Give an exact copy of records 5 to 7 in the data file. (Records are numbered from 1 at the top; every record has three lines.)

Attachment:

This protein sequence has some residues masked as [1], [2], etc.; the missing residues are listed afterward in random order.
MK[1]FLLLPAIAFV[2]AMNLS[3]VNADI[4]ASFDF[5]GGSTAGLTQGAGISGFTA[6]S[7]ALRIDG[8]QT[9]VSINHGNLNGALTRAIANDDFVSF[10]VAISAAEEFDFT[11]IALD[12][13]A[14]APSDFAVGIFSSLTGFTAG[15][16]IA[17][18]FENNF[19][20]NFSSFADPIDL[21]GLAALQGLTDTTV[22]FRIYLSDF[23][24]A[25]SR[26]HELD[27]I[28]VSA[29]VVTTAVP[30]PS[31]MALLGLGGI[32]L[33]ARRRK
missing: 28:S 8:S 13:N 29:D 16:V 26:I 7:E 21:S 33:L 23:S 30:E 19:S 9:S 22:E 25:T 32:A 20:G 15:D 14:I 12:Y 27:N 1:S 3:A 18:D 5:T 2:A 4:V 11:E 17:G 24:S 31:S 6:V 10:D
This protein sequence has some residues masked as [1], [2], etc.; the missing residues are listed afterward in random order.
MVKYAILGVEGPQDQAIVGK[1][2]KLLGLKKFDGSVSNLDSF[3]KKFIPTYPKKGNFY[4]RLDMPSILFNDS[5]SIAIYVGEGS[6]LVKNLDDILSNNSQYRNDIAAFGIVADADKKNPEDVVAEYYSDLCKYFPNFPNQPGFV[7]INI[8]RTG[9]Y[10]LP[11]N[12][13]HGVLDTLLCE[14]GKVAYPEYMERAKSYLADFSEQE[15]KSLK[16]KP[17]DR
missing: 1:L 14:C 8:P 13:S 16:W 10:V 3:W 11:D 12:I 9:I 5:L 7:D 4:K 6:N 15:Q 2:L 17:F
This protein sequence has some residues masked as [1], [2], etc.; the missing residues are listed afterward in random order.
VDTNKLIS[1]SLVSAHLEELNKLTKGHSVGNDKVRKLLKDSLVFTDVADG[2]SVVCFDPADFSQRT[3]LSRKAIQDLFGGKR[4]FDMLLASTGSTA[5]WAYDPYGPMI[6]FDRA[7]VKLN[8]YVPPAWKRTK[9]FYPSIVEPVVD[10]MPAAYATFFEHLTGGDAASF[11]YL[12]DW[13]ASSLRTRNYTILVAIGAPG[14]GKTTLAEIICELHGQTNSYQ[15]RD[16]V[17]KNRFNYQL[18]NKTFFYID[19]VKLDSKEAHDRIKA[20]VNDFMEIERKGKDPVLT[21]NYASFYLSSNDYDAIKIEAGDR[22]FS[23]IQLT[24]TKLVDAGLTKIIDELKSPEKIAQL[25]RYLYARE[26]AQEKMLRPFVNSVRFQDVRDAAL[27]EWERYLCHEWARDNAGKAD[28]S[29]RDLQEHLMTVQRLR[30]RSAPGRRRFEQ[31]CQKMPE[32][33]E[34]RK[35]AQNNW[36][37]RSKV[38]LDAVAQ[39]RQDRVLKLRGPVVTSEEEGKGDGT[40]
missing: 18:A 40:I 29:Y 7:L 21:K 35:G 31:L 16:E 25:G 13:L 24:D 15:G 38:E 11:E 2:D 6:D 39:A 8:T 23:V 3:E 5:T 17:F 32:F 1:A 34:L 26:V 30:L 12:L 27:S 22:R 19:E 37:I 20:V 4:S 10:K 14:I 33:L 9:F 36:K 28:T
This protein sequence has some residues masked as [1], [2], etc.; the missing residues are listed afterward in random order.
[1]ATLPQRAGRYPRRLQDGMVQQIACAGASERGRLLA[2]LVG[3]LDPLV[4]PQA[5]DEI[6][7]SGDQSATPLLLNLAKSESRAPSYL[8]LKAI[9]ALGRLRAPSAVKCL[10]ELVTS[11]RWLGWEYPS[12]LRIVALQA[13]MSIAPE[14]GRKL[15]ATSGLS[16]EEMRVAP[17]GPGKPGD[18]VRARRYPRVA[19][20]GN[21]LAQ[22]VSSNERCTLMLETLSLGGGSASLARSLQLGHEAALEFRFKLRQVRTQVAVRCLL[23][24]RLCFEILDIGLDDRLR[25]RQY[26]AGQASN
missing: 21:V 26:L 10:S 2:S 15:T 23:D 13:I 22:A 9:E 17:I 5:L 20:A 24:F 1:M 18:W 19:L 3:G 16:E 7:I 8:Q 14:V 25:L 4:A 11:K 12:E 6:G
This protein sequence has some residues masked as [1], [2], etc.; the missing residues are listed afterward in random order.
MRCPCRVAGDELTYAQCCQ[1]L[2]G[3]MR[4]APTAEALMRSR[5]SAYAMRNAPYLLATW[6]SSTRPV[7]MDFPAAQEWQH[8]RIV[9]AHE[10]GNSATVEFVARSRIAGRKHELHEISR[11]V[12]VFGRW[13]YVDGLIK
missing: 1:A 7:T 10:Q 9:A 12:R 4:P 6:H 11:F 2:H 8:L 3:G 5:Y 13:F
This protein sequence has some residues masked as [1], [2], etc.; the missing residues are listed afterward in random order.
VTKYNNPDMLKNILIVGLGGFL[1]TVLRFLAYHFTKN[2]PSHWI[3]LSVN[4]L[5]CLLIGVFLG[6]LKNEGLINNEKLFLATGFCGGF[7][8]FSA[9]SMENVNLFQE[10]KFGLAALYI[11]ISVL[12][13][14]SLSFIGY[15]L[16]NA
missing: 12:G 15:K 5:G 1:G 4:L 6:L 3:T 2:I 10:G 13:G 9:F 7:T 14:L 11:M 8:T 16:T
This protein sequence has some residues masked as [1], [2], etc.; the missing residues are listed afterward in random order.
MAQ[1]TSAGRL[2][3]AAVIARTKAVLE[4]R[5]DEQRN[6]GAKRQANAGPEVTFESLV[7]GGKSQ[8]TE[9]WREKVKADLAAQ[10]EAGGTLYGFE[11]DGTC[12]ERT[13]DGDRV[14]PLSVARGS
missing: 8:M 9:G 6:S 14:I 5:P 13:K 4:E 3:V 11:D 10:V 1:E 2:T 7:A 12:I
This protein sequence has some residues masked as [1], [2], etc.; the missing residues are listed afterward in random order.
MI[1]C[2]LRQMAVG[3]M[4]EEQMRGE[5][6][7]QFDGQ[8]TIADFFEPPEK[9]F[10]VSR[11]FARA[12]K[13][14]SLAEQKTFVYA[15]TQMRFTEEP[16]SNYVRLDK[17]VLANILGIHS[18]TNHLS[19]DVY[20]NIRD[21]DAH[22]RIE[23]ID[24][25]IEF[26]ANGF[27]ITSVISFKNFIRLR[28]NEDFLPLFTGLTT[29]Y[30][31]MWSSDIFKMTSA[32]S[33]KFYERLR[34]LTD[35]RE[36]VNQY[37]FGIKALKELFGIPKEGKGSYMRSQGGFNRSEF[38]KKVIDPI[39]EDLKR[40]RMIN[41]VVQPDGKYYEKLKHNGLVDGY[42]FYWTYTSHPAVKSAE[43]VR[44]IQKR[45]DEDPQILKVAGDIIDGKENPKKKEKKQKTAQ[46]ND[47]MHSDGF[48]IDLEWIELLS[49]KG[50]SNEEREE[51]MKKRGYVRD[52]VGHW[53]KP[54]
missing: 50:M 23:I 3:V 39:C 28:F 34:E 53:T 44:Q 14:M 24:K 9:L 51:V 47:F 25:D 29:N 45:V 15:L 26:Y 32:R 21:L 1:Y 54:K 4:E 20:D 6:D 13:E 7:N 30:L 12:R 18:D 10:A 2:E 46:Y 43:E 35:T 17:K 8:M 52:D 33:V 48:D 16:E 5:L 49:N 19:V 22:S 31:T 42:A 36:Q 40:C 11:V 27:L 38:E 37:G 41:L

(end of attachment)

This protein sequence has some residues masked as [1], [2], etc.; the missing residues are listed afterward in random order.
MRCPCRVAGDELTYAQCCQ[1]L[2]G[3]MR[4]APTAEALMRSR[5]SAYAMRNAPYLLATW[6]SSTRPV[7]MDFPAAQEWQH[8]RIV[9]AHE[10]GNSATVEFVARSRIAGRKHELHEISR[11]V[12]VFGRW[13]YVDGLIK
missing: 1:A 7:T 10:Q 9:A 12:R 4:P 6:H 11:F 2:H 8:L 3:G 5:Y 13:F
This protein sequence has some residues masked as [1], [2], etc.; the missing residues are listed afterward in random order.
VTKYNNPDMLKNILIVGLGGFL[1]TVLRFLAYHFTKN[2]PSHWI[3]LSVN[4]L[5]CLLIGVFLG[6]LKNEGLINNEKLFLATGFCGGF[7][8]FSA[9]SMENVNLFQE[10]KFGLAALYI[11]ISVL[12][13][14]SLSFIGY[15]L[16]NA
missing: 12:G 15:K 5:G 1:G 4:L 6:L 3:T 2:I 10:G 13:G 9:F 7:T 14:L 11:M 8:T 16:T
This protein sequence has some residues masked as [1], [2], etc.; the missing residues are listed afterward in random order.
MAQ[1]TSAGRL[2][3]AAVIARTKAVLE[4]R[5]DEQRN[6]GAKRQANAGPEVTFESLV[7]GGKSQ[8]TE[9]WREKVKADLAAQ[10]EAGGTLYGFE[11]DGTC[12]ERT[13]DGDRV[14]PLSVARGS
missing: 8:M 9:G 6:S 14:I 5:P 13:K 4:E 3:V 11:D 10:V 1:E 2:T 7:A 12:I